Home  About Contact Donate Articles on Relationships Radio Marriage & Family Counseling Services  Keeping it Hott Seminars  PrepareEnrich Justice of the Peace Weddings


The Church Must Change

By Barrington H. Brennen

November 28, 2008

Printer-Friendly PDF Format



Last week’s newspaper headline about domestic violence on the rise in The Bahamas, which indicated that three out of four persons are affected, is sad but not surprising to me.  We boast of being a country where Christianity dominates and about 80 to 90 percent of residents attend church service at least once a month. Is church attendance making a difference?   Every week it seems as though a new splinter group from some domination or larger church is started.  We have a proliferation of churches but not the growing and sharing of compassionate love.  It seems as though the “faith” that is spreading is toxic and not healing.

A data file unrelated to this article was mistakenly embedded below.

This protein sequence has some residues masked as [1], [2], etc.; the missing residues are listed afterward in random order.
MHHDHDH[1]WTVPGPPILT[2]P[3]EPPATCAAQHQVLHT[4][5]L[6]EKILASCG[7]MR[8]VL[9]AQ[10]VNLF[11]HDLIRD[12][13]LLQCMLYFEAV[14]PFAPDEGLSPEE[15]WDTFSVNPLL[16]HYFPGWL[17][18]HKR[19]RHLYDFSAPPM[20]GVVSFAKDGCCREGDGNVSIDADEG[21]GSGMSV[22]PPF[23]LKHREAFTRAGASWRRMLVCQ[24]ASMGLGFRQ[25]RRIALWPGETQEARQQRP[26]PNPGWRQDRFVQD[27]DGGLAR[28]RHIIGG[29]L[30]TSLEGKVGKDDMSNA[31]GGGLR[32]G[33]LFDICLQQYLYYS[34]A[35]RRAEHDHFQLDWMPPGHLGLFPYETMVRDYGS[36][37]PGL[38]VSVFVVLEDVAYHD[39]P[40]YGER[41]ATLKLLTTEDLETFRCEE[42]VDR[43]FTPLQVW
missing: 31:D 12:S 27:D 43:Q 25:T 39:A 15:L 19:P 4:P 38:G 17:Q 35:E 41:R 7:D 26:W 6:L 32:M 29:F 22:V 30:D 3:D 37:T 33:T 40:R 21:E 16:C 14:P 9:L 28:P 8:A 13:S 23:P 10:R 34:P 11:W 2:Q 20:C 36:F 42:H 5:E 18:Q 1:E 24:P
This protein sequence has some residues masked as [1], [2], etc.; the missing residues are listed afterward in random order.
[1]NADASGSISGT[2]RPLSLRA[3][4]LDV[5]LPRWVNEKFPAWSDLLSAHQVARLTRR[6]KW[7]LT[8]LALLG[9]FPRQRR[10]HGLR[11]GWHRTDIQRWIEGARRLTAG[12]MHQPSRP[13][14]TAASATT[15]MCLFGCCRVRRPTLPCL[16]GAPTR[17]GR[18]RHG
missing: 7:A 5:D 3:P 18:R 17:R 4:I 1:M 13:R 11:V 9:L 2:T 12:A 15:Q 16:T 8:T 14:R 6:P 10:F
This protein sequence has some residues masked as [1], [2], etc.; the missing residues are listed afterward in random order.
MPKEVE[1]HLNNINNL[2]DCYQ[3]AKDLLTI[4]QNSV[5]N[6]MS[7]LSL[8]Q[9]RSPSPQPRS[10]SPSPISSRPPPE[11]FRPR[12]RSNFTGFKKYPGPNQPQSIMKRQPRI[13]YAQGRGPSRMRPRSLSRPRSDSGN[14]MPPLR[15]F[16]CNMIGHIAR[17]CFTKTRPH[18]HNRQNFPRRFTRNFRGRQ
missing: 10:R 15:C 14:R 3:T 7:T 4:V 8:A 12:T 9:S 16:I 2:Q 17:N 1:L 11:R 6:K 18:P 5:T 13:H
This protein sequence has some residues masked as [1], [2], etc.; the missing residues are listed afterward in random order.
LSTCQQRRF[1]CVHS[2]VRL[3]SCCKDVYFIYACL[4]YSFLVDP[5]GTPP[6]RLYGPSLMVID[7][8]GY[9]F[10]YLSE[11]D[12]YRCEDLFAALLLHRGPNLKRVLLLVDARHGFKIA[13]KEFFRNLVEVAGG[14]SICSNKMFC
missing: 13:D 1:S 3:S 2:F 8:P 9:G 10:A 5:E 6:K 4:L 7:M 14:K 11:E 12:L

"We have a proliferation of churches but not the growing and sharing of compassionate love."

It also appears to me that far too many people are using church for a “fix-me-upper” and not for long lasting in-depth transformation and inspiration. This is feeding right into many pastors’ egos and the need for power and control.    Too many go to church each week for an emotional high. In other words, they are so needy or wounded that they are vulnerable to any false doctrine, especially when it “sounds good” or makes them “feel good.”  Then in the long run they find themselves trapped into a web of spiritual abuse that leaves them confused, troubled, and often disillusioned.   

More so, too many pastors are standing before hundreds each week massaging their own egos and need for attention.  It is a powerful feeling having hundreds of people look up to you.  It is my opinion that all of this, combined with rigid traditional beliefs, is making many churches toxic communities where individuals’ rigid traditional family values are being reinforced and not challenged.  The result is an increase of domestic violence, child abuse, and intimate partner abuse.